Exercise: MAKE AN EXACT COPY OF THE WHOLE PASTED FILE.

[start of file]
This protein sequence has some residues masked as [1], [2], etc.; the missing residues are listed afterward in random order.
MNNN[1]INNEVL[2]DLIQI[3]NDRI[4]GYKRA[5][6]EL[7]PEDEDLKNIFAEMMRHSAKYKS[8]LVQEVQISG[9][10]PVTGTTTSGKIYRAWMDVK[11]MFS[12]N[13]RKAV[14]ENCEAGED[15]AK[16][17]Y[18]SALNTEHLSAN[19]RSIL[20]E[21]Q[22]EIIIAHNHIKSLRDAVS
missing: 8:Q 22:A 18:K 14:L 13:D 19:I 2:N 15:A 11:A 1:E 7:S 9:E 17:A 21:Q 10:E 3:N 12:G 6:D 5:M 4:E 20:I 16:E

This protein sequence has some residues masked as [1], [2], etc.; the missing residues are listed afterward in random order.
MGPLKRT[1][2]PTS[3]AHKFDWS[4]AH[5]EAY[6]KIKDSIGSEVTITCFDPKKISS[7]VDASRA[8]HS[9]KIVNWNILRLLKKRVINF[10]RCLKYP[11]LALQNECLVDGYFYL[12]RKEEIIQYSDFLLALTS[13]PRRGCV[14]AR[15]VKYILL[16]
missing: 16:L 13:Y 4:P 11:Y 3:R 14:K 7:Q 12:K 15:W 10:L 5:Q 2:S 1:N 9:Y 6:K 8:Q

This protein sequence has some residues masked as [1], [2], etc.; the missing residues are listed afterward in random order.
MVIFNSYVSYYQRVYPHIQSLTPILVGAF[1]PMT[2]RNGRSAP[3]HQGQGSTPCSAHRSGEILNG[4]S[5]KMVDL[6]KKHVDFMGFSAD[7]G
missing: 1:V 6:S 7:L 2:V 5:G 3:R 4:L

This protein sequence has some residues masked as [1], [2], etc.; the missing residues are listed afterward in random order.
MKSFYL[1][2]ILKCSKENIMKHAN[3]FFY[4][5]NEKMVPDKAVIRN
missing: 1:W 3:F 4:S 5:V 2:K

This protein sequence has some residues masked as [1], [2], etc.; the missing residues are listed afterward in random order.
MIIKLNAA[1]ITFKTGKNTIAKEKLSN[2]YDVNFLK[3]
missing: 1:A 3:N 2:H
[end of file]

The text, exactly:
This protein sequence has some residues masked as [1], [2], etc.; the missing residues are listed afterward in random order.
MNNN[1]INNEVL[2]DLIQI[3]NDRI[4]GYKRA[5][6]EL[7]PEDEDLKNIFAEMMRHSAKYKS[8]LVQEVQISG[9][10]PVTGTTTSGKIYRAWMDVK[11]MFS[12]N[13]RKAV[14]ENCEAGED[15]AK[16][17]Y[18]SALNTEHLSAN[19]RSIL[20]E[21]Q[22]EIIIAHNHIKSLRDAVS
missing: 8:Q 22:A 18:K 14:L 13:D 19:I 2:N 15:A 11:A 1:E 7:S 9:E 17:A 21:Q 10:E 3:N 12:G 6:D 5:M 4:E 20:I 16:E

This protein sequence has some residues masked as [1], [2], etc.; the missing residues are listed afterward in random order.
MGPLKRT[1][2]PTS[3]AHKFDWS[4]AH[5]EAY[6]KIKDSIGSEVTITCFDPKKISS[7]VDASRA[8]HS[9]KIVNWNILRLLKKRVINF[10]RCLKYP[11]LALQNECLVDGYFYL[12]RKEEIIQYSDFLLALTS[13]PRRGCV[14]AR[15]VKYILL[16]
missing: 16:L 13:Y 4:P 11:Y 3:R 14:K 7:Q 12:K 15:W 10:L 5:Q 2:S 1:N 9:Y 6:K 8:Q

This protein sequence has some residues masked as [1], [2], etc.; the missing residues are listed afterward in random order.
MVIFNSYVSYYQRVYPHIQSLTPILVGAF[1]PMT[2]RNGRSAP[3]HQGQGSTPCSAHRSGEILNG[4]S[5]KMVDL[6]KKHVDFMGFSAD[7]G
missing: 1:V 6:S 7:L 2:V 5:G 3:R 4:L

This protein sequence has some residues masked as [1], [2], etc.; the missing residues are listed afterward in random order.
MKSFYL[1][2]ILKCSKENIMKHAN[3]FFY[4][5]NEKMVPDKAVIRN
missing: 1:W 3:F 4:S 5:V 2:K

This protein sequence has some residues masked as [1], [2], etc.; the missing residues are listed afterward in random order.
MIIKLNAA[1]ITFKTGKNTIAKEKLSN[2]YDVNFLK[3]
missing: 1:A 3:N 2:H